Facebook Twitter 新浪微博 google plus Instagram YouTube Tuesday, Dec. 22, 2015

Robot waiters flourish in Chinese restaurants

(Xinhua)    18:30, December 22, 2015

BEIJING, Dec. 22 -- A restaurant serving Japanese ramen made by robots will make its debut in downtown Shanghai on Christmas eve, joining the trend of smart tech in service that swept across China this year.

The two ramen robots have a clear division of labor, working in tandem to pour noodles into the pot, boil them, add soup and ingredients, and serving. They are capable of finishing the whole process in an average of 90 seconds.

The robots can manage the boiling time precisely and control the amount of ingredients, keeping the taste and temperature consistent.

Apart from seafood and fried fish ramen, the robots can be upgraded to serve ramen with beef and braised pork in brown sauce to cater to Chinese customers' tastes.

In 2015 alone, dozens of restaurants featuring robots emerged in large and medium-sized cities across China. In addition to attracting curious customers, they have proven to increase efficiency and lower the operating costs.

As the first restaurant providing robot service in Changsha, capital of central China's Hunan Province, Moli Robot restaurant employed one greeting robot, two noodle-slicing robots and four serving robots when it opened in July.

Employing the robots is actually cost-effective, Moli's manager, surnamed Zhou, said.

Each robot cost around 48,000 yuan (about 7,400 U.S. dollars) -- about the same as the annual salary for one server. This means the restaurant can recover costs within a year, Zhou said.

"Normally one robot can work three to five years, so they are definitely much cheaper than employing waiters and waitresses," he said.

Burdened by rising salaries and a labor shortage, restaurant managers have had difficulties finding staff in recent years. Zhou said the serving robots have come at the right time as they are capable of addressing both issues.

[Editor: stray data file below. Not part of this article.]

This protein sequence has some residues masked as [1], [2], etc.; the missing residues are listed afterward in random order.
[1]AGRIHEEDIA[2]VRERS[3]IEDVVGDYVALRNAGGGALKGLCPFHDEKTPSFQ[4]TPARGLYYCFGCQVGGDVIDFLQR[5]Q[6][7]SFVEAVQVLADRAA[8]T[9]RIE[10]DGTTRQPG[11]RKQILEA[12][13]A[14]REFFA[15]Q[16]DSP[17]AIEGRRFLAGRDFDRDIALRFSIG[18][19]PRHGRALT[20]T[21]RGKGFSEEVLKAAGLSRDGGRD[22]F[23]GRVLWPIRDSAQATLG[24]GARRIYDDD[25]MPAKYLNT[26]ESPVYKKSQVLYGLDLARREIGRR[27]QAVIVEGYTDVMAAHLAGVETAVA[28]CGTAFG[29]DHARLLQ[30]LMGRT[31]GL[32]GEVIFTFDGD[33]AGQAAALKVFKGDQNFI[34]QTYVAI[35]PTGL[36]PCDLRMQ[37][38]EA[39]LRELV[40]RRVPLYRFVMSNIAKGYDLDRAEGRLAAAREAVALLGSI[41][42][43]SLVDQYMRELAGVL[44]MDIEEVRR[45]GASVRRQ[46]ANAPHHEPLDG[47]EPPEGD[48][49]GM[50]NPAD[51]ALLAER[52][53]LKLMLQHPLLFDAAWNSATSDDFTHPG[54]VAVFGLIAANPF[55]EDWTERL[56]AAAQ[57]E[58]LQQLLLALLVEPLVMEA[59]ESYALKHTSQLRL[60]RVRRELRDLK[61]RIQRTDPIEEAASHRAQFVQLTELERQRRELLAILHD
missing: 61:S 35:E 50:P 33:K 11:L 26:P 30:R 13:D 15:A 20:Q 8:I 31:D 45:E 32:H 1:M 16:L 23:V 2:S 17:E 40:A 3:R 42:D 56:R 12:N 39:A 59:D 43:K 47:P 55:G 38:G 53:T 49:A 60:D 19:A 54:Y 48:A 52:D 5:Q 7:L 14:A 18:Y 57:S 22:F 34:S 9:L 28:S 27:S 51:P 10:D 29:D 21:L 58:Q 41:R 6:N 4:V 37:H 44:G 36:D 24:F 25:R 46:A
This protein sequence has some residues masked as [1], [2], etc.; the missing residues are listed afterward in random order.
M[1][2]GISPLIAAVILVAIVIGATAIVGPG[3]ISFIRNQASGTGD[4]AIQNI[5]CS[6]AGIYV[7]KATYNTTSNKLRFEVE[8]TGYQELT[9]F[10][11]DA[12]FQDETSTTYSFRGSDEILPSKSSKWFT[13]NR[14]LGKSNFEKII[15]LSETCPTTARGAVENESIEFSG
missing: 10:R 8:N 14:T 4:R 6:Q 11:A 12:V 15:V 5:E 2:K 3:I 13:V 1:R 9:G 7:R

Based on a report published by China's recruiting website Ganji, nearly 70 percent of enterprises in China are in shortage of labor this year, with enterprises lacking 14 employees on average. While in the service industry, each enterprise short of 16 employees.

The robots don't ask for leave and they won't get ill. Charge them for 6 hours during the night and they can work around 10 hours a day, said a woman surnamed Wu, who manages Shenghuayuan in east China's Hangzhou City.

Since customers are pleased to take photos and share them on social media after being served by the robots, "the robots become natural advertisements," said Wu.

China will focus on service robots and intelligent robots in the coming five years, according to Xin Guobin, vice minister of the Ministry of Industry and Information Technology at a meeting earlier this month.

In the coming 30 years, China will be the largest market of robots and intelligent equipment. By 2020, the number of robots in China will exceed 400,000, estimated by Luo Jun, secretary of the International Robotics and Intelligent Equipment Industry Alliance.

(For the latest China news, Please follow People's Daily on Twitter and Facebook)(Editor:Yuan Can,Bianji)

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